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Climate Change Module- Beck Modifications (Project EDDIE)

Author(s): Catherine Beck

Hamilton College

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Students explore how climate is changing from the recent record

Licensed under CC Attribution-ShareAlike 4.0 International according to these terms

Version 1.0 - published on 01 Jan 2020 doi:10.25334/0HJZ-CW35 - cite this

Adapted from: Climate Change Module (Project EDDIE) v 1.0


Scientists agree that the climate is changing and that human activities are a primary cause for this change through increased emissions of CO2 and other greenhouse gases to the atmosphere. There have been times in Earth's past that temperature and CO2 concentrations have been much higher than they currently are, so it is not just the actual temperature that is of concern to scientists, but the fact that the rate of change of temperature is unprecedented in the geologic record. We do not know how various factors will respond to such a rapid rate of change, and thus we anticipate that many species will not be able to adapt, leading to widespread extinction. In this module, students will explore how climate is changing from the recent record. They will then compare current patterns to pre-historic rates of change calculated from ice-core data and use their results to support whether or not human activity is likely to have influenced current climate change. Project EDDIE modules are designed with an A-B-C structure to make them flexible and adaptable to a range of student levels and course structures.

All three parts of this module were used in a topically-themed introductory geoscience class. All parts were introduced and conducted during a 2 hour lab block, with students finishing most of Part C on their own for homework after class.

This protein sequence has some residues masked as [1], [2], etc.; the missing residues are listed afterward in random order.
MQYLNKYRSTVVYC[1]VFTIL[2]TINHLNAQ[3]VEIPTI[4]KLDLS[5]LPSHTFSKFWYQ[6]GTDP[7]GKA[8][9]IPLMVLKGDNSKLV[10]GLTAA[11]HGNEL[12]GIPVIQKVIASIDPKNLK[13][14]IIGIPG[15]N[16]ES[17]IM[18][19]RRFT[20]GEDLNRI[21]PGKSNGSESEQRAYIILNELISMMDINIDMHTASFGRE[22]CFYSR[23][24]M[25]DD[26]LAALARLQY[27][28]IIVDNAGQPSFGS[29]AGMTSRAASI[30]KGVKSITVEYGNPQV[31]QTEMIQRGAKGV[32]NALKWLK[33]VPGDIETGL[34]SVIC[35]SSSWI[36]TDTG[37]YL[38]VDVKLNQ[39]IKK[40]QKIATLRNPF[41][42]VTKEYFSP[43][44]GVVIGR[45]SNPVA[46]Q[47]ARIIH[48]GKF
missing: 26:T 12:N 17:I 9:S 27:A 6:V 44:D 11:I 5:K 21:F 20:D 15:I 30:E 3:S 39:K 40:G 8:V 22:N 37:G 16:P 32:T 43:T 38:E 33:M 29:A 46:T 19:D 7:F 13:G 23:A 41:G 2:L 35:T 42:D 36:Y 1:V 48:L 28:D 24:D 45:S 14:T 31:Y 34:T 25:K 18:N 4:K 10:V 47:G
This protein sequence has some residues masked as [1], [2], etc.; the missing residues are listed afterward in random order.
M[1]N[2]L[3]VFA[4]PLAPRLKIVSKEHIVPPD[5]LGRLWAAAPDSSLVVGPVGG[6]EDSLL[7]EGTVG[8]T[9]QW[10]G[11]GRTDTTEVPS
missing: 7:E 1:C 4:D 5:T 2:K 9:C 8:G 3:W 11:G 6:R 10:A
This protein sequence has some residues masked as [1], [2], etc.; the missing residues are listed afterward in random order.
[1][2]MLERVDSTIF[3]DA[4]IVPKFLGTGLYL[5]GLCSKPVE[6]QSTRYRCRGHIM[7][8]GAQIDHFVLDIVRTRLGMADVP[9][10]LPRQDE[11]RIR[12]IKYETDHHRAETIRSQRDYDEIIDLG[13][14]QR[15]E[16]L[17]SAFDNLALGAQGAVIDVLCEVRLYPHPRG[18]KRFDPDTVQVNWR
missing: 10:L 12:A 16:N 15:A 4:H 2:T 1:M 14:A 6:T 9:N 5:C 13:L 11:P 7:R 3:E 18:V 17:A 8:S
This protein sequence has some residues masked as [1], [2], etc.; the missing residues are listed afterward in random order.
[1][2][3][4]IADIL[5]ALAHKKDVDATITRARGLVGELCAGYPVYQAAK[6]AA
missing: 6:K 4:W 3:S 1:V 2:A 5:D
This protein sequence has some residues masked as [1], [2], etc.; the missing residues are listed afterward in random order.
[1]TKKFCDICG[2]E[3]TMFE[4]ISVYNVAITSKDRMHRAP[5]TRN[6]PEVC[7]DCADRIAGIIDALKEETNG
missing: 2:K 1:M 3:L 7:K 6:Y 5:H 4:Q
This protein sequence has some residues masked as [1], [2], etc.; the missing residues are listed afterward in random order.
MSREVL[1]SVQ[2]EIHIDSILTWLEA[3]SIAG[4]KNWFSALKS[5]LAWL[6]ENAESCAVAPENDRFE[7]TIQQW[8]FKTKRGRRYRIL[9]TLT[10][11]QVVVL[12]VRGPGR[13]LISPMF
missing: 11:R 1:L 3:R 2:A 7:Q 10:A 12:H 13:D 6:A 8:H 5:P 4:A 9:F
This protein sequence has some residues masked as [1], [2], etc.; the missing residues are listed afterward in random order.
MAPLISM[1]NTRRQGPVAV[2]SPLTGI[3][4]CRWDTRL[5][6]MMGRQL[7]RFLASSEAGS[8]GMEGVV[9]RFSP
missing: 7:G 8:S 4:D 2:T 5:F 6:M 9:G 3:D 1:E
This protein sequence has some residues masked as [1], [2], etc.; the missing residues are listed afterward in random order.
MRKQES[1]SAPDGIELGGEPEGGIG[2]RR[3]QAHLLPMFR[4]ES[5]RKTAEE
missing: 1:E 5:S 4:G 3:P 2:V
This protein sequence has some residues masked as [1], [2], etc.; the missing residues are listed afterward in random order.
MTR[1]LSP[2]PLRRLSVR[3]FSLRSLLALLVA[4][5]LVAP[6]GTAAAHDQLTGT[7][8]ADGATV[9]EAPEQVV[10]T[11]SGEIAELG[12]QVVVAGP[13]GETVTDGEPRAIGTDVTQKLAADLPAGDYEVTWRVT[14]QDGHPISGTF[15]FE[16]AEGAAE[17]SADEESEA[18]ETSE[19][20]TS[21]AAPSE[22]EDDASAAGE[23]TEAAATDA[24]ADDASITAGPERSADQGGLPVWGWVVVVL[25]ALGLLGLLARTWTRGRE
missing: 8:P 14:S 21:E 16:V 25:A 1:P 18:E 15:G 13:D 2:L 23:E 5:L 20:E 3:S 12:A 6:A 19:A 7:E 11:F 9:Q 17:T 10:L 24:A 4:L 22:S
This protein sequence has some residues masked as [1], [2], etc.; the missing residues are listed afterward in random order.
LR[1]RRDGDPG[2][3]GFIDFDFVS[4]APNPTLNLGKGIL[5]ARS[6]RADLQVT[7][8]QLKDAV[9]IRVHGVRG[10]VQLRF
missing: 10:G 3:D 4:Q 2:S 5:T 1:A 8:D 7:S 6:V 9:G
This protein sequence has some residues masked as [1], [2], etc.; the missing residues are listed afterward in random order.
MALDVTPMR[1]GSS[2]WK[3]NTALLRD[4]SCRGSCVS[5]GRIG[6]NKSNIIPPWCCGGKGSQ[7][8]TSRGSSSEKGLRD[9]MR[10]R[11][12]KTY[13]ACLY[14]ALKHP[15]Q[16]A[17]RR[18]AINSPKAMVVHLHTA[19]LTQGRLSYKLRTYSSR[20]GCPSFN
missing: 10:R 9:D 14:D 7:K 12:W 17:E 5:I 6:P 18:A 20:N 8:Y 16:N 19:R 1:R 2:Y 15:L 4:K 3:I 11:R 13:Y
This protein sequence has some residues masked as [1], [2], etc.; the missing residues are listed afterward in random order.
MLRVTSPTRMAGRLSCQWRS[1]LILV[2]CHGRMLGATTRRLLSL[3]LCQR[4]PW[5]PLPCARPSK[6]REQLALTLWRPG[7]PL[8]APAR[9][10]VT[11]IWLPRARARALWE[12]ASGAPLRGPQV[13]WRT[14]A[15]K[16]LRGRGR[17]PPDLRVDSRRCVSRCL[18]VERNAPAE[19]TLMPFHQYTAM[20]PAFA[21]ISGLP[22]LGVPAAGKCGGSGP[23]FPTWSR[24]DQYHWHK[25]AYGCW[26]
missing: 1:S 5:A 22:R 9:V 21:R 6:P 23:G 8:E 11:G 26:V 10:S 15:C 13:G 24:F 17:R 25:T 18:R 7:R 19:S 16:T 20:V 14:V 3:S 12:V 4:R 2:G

Project EDDIE (Environmental Data-Driven Inquiry & Exploration) is a community effort aimed at developing teaching resources and instructors that address quantitative reasoning and scientific concepts using open inquiry of publicly available data. Project EDDIE modules are designed with an A-B-C structure to make them flexible and adaptable to a range of student levels and course structures.


I made slight chances to the original text in perhaps a dozen places in adapting this module. I added some emphasis that the data from Mona Loa were known as the Keeling Curve based on my realization from the exam where I attempted to assess student learning that while students might know what there data were, they did not necessarily associated this name with those data!

I also included a VERY minimally edited version of the Google Doc tip sheet used by others.

The final file is slides I used to introduce the module in class and I also added an additional slide with the exam question I used to assess students at the end of the course.

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